Costa Rica submits proposal for WHO to facilitate access to technologies to combat COVID-19

  • Proposal was submitted by the Costa Rican President and the Health Minister to the Director-General of the WHO.
  • The proposal suggests creating a repository of information on diagnostic tests, devices, medication or vaccines, with free access or licensing on reasonable and affordable terms, in all member countries of the Organization.
  • It further urges the WHO to develop a memorandum of understanding to share this technology, and to promote its implementation with financial support from the public and private sectors, as well as from international organizations

President Carlos Alvarado and Health Minister Daniel Salas have sent a proposal to Dr. Tedros Adhanom Ghebreyesus, Director-General of the World Health Organization (WHO), suggesting that access to and use of intellectual property for technologies to detect, prevent, control and treat the COVID-19 pandemic be provided.

The letter put forward the creation of a repository of existing knowledge related to diagnostic tests, devices, drugs or vaccines, which would be available in the form of patents, both granted and in process; test data provided to regulatory authorities, expert knowledge, cell lines (cell cultures), copyrights and designs for the manufacture of diagnostic tests, devices, drugs or vaccines. The aim is to guarantee their free access and use by member countries.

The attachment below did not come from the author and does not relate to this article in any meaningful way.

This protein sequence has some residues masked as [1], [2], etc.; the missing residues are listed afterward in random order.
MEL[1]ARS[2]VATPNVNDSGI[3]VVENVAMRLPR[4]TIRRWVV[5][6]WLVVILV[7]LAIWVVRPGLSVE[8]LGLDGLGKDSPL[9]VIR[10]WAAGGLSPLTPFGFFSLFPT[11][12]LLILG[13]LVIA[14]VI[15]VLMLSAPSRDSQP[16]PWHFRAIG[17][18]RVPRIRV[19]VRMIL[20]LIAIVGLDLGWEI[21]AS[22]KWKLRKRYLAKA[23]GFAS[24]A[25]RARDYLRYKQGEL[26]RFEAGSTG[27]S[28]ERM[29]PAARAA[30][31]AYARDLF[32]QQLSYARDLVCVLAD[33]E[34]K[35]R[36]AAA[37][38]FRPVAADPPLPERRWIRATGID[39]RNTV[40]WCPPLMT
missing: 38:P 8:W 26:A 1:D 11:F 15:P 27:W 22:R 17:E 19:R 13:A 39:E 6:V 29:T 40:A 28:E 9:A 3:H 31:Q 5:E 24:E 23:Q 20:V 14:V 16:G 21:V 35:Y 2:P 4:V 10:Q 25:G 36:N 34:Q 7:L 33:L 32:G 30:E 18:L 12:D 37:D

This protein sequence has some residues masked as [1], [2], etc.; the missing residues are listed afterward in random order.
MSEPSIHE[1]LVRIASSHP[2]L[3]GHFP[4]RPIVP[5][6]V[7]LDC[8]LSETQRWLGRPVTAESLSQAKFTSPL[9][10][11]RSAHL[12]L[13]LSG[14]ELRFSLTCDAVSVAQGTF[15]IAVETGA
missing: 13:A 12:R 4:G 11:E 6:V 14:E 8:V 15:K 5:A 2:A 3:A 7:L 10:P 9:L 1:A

The Costa Rican Government proposes that the WHO “develop a concise memorandum of understanding with the intention of inviting non-profit organizations, industry and other relevant actors in the WHO member states to sign the memorandum and enable these mechanisms for the exchange and use of information.

“This request is part of the arduous, inter-institutional effort and work that we have embarked upon in Costa Rica. We know that extraordinary work is required from all member states, but we have already shown that we are capable of always going further,” said President Alvarado.

The letter concludes by requesting that the Global Observatory on Health Research and Development create a database on research and development activities related to COVID-19, including estimates of the costs of clinical trials and subsidies provided by governments and charities.